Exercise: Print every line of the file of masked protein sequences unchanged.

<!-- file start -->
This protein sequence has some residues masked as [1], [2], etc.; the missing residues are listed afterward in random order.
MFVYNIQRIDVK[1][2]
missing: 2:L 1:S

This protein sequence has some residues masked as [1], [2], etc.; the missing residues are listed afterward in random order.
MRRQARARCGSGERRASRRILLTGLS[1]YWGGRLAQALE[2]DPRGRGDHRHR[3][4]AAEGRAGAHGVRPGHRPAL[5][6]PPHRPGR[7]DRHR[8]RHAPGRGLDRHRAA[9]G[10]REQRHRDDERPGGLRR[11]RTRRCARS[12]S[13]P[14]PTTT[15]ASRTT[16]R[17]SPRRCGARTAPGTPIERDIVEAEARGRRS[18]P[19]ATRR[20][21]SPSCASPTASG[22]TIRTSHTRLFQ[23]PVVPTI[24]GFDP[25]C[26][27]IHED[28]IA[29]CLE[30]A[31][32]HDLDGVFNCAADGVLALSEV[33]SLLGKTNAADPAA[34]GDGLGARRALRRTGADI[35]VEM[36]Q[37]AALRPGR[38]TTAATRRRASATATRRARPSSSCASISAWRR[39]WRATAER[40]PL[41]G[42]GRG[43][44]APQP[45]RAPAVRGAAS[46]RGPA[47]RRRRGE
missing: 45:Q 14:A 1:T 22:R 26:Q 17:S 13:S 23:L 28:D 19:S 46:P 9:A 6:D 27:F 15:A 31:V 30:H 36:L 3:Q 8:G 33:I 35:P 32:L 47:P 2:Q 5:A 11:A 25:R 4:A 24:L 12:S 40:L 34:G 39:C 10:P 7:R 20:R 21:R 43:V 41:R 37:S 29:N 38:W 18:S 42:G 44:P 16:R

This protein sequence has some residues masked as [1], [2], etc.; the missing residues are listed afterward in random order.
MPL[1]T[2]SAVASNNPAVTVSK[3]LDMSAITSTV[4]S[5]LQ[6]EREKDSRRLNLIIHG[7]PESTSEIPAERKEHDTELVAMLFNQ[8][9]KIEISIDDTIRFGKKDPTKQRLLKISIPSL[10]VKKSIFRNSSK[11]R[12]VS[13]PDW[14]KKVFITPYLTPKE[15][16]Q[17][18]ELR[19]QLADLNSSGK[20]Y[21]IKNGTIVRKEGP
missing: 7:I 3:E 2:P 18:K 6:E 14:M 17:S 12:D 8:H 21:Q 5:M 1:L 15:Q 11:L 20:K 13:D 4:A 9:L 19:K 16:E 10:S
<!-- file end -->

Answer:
This protein sequence has some residues masked as [1], [2], etc.; the missing residues are listed afterward in random order.
MFVYNIQRIDVK[1][2]
missing: 2:L 1:S

This protein sequence has some residues masked as [1], [2], etc.; the missing residues are listed afterward in random order.
MRRQARARCGSGERRASRRILLTGLS[1]YWGGRLAQALE[2]DPRGRGDHRHR[3][4]AAEGRAGAHGVRPGHRPAL[5][6]PPHRPGR[7]DRHR[8]RHAPGRGLDRHRAA[9]G[10]REQRHRDDERPGGLRR[11]RTRRCARS[12]S[13]P[14]PTTT[15]ASRTT[16]R[17]SPRRCGARTAPGTPIERDIVEAEARGRRS[18]P[19]ATRR[20][21]SPSCASPTASG[22]TIRTSHTRLFQ[23]PVVPTI[24]GFDP[25]C[26][27]IHED[28]IA[29]CLE[30]A[31][32]HDLDGVFNCAADGVLALSEV[33]SLLGKTNAADPAA[34]GDGLGARRALRRTGADI[35]VEM[36]Q[37]AALRPGR[38]TTAATRRRASATATRRARPSSSCASISAWRR[39]WRATAER[40]PL[41]G[42]GRG[43][44]APQP[45]RAPAVRGAAS[46]RGPA[47]RRRRGE
missing: 45:Q 14:A 1:T 22:R 26:Q 17:S 13:S 23:L 28:D 19:S 46:P 9:A 6:D 27:F 15:A 31:V 30:H 36:L 3:Q 8:G 33:I 35:P 32:L 47:P 2:Q 5:A 11:A 25:R 4:A 24:L 12:S 40:L 34:G 39:C 10:P 7:R 20:R 21:R 43:V 41:R 37:S 29:N 38:W 18:S 42:G 44:P 16:R

This protein sequence has some residues masked as [1], [2], etc.; the missing residues are listed afterward in random order.
MPL[1]T[2]SAVASNNPAVTVSK[3]LDMSAITSTV[4]S[5]LQ[6]EREKDSRRLNLIIHG[7]PESTSEIPAERKEHDTELVAMLFNQ[8][9]KIEISIDDTIRFGKKDPTKQRLLKISIPSL[10]VKKSIFRNSSK[11]R[12]VS[13]PDW[14]KKVFITPYLTPKE[15][16]Q[17][18]ELR[19]QLADLNSSGK[20]Y[21]IKNGTIVRKEGP
missing: 7:I 3:E 2:P 18:K 6:E 14:M 17:S 12:D 8:H 21:Q 5:M 1:L 15:Q 11:L 20:K 13:D 4:A 9:L 19:K 16:E 10:S